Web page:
These can range from minor – like a caution and reprimand – to fines which can total hundreds of thousands of rands (and which, being punitive in nature, are generally not paid for by a practitioner’s defence organisation or professional indemnity insurer), to the most severe being suspension from practice or removal from the register.

The outcome is published on the HPCSA’s website for the public to see.

The process takes time and has historically been notoriously riddled with delays. We have seen some matters take more than 10 years to conclude.

All of these factors make it easy to understand why HPCSA investigations can have such a devastating toll on the practitioners involved.

The amendments give hope.

While the amendment states that the ombudsman is now called the chief mediator, the mediation process itself remains unchanged. This is an invaluable tool which can help efficiently dispense with minor grievances. Disposing of complaints at this early stage is highly recommended, where possible.

The HPCSA now only needs to give 30 days’ notice of a formal inquiry – from 60 days in the old regulations, meaning where appropriate, it can start and conclude proceedings without having to wait an extra 30 days simply because the law said so.

The formal legal process of a request for further particulars has also been removed. This allowed a practitioner or their legal representative to ask for further information regarding the charges formulated by the pro forma complainant, up to 30 days before the inquiry, and the pro forma complainant would have to respond in writing within 14 days.

Failure to comply with this could be grounds for a postponement. It is not inconceivable that this step could have been used by ill-prepared legal representatives to stall matters.

The removal of this mechanism is intended to avoid such delays, however it remains to be seen if, in practice, its absence will negatively impact a practitioner’s right to a fair hearing.

At the pre-inquiry meeting, the new regulations make it no longer necessary for parties to exchange summaries of the opinions of experts they intend calling. Again, presumably this is to excise a formality in the inquiry process which could cause delays. With that said, the same question regarding a practitioner’s right to a fair hearing applies.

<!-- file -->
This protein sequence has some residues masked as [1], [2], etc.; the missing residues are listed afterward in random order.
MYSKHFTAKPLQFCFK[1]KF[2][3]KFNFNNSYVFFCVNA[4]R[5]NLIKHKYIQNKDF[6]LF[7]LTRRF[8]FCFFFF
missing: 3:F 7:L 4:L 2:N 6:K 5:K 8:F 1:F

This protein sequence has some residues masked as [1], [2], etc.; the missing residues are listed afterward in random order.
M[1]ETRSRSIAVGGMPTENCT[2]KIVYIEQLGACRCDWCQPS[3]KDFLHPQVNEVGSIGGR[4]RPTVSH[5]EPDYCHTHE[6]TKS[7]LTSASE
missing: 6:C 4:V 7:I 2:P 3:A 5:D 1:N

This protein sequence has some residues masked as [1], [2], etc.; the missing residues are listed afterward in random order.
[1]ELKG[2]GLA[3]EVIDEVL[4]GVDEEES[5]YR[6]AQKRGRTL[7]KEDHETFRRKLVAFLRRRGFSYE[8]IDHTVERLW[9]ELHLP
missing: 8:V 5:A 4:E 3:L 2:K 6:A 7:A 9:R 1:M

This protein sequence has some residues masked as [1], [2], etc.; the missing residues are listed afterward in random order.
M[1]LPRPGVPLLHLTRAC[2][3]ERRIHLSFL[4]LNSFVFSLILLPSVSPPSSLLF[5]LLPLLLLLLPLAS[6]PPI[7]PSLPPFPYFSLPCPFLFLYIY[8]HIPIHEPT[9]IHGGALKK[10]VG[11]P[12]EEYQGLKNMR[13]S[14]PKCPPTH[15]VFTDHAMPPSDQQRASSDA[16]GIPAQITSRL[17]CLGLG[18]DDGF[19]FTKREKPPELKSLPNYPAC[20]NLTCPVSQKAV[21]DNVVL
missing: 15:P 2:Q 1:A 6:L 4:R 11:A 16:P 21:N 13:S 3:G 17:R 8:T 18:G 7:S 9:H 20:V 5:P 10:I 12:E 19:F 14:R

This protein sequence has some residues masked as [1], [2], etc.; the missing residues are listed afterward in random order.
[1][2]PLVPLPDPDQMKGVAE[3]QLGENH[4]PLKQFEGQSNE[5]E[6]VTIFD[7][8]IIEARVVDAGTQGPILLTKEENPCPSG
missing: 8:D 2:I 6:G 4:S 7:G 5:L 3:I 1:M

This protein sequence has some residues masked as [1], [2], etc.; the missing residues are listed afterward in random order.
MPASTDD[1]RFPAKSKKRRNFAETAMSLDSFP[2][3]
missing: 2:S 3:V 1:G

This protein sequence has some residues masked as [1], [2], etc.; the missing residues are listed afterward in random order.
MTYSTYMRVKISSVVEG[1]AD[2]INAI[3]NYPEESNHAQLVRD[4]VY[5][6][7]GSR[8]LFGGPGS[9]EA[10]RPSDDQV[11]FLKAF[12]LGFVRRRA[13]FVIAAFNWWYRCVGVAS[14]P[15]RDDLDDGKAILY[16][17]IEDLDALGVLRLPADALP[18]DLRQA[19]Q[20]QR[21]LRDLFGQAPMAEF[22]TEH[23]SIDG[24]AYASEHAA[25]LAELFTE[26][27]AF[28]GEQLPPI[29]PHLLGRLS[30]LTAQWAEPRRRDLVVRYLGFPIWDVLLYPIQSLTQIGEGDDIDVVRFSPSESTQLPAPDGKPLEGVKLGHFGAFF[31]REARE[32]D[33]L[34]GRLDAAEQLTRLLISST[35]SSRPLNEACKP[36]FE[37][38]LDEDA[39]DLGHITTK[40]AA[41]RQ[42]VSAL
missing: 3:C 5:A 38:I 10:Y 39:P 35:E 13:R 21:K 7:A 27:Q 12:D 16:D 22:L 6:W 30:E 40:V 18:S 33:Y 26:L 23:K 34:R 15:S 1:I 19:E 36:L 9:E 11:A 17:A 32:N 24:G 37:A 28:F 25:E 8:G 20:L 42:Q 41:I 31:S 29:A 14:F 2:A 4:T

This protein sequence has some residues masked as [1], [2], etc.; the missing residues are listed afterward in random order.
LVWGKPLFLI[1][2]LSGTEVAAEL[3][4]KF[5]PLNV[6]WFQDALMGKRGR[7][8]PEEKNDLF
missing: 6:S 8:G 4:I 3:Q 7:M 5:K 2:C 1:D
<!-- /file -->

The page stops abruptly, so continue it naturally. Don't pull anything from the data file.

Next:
A couple of the changes deal with appeals. First, a complainant who is aggrieved by the decision of the HPCSA’s PCI may appeal.

In other words, if a patient complains and the PCI accepts the practitioner’s explanation, the patient can now appeal that preliminary decision within 30 days.

The significant implications of this amendment ought to be self-evident. Of all the eight amendments, it is the only one with the potential to delay the process as opposed to curtailing it. The other appeal amendment clarifies when someone may appeal against the findings or penalty imposed by a professional conduct committee after a formal inquiry. This should provide certainty and help to avoid protracted legal arguments.

The final amendment is also aimed at saving time and costs. It provides that the default medium for the holding of pre-inquiries and professional conduct inquiries is virtual – such as via Microsoft Teams or Skype.

The registrar can direct otherwise and presumably will accommodate reasonable requests to hold the inquiry in person. This amendment will not only help to save time and costs for practitioners and their indemnifiers but hopefully also save costs for the HPCSA and indirectly all registrants who pay yearly registration fees.

Fees that were allocated for hiring venues, equipment and travel costs associated with in-person inquiries could be used more productively elsewhere.


We are pleased that the HPCSA’s preliminary inquiry processes have recently become more efficient, with a number of cases being resolved in less than a year from the date of submission of the complaint – towards the latter part of 2022 and beginning of 2023.

The reforms announced last month should only improve the process.

This is a positive development. Justice delayed is justice denied. As the Medical Protection survey indicates, delays also have a significant impact on the well-being of practitioners whose main professional concern is to care for and uphold the well-being of others.

However, despite the reforms, it remains essential that healthcare professionals ensure they have expert protection in place should they ever be investigated by the HPCSA.

Medical Protection, which protects the professional interests of more than 300 000 healthcare professionals worldwide, including more than 30 000 in South Africa, supports healthcare practitioners from the moment a HPCSA complaint is received through to its conclusion.

Time will no doubt tell whether these latest changes will have the intended effect, however, the desire for improved efficiency from the HPCSA is welcome and credit should be given where it is due.

We hope to continue our dialogue with the HPCSA and remain committed to doing everything possible to help bring about improvements for healthcare practitioners.

See more MPS columns from MedicalBrief archives:


Alternative approaches could lessen HPCSA delays and mental stress


Court sets aside complaint after HPCSA’s long delay in handling case


How to navigate medico-legal matters in healthcare practice


HPCSA fines – who pays?